Daily Archives: Apr 29, 2019

By: Edwin Martinez

As the President of the Pucho Augustin Olivencia Center, Wilmer Olivencia is focused on serving as a voice and advocate for individuals and families in need of support during difficult times. Because of his background and own experiences, he is able to serve as a voice for the Latino community while creating understanding and awareness among multiple audiences. “It’s important for people to know that Pucho, Inc. serves people of all backgrounds and the impact that it can have on these individuals. I am a product of Pucho, Inc. Because of the support I received here, I was able to succeed. There are so many people with great potential, and we have the power to help them reach that potential, with the support of the community,” said Wilmer during an interview about his role at the Pucho Olivencia Community Center and in the community.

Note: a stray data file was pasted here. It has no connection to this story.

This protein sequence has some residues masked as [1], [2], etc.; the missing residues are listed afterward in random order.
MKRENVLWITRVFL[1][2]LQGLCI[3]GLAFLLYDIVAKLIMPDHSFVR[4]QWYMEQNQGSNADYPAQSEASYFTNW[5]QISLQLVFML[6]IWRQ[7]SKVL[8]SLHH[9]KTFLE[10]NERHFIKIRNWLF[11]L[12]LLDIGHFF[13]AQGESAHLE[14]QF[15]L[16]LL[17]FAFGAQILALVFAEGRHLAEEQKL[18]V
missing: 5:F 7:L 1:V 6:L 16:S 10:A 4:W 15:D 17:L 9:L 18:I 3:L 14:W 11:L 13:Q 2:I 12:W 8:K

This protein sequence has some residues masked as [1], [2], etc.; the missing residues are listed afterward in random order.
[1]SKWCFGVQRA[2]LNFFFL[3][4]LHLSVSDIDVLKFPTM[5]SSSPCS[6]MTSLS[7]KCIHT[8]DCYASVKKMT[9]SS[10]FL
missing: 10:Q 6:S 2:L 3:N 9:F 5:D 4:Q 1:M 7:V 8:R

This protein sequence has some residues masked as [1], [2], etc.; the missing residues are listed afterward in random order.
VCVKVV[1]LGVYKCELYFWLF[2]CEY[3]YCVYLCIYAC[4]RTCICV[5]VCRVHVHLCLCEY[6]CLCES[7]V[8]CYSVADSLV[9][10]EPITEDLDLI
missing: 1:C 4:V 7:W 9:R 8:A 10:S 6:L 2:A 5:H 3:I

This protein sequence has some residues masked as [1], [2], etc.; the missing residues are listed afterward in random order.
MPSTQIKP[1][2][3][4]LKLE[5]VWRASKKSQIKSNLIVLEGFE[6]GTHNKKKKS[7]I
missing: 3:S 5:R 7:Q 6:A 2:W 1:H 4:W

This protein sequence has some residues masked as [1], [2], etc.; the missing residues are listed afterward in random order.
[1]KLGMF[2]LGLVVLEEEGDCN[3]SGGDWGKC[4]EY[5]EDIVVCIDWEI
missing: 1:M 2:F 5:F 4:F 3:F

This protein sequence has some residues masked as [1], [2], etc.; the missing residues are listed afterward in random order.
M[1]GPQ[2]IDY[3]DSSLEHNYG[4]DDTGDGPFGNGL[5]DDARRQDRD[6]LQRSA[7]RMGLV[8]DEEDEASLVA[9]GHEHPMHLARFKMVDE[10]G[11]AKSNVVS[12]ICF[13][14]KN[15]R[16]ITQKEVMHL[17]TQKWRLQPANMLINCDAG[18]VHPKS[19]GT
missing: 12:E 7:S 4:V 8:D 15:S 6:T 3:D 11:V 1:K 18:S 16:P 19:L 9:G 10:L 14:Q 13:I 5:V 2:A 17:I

With more than 20 years of experience in the human services and community organizing field, Wilmer is able to provide a wealth of knowledge on the programs and strategies that benefit our clients and the entire community. His extensive background includes work in the fields of: Community organizing, governmental administration, not –for- profit management and employment/training services. Through Pucho, Inc., Wilmer substantially increased services to the community via the Three Kings day celebration, the Grease Pole Festival and numerous other cultural event which have succeeded in increasing community pride and preserving the  Hispanic culture of Buffalo’s Latino community.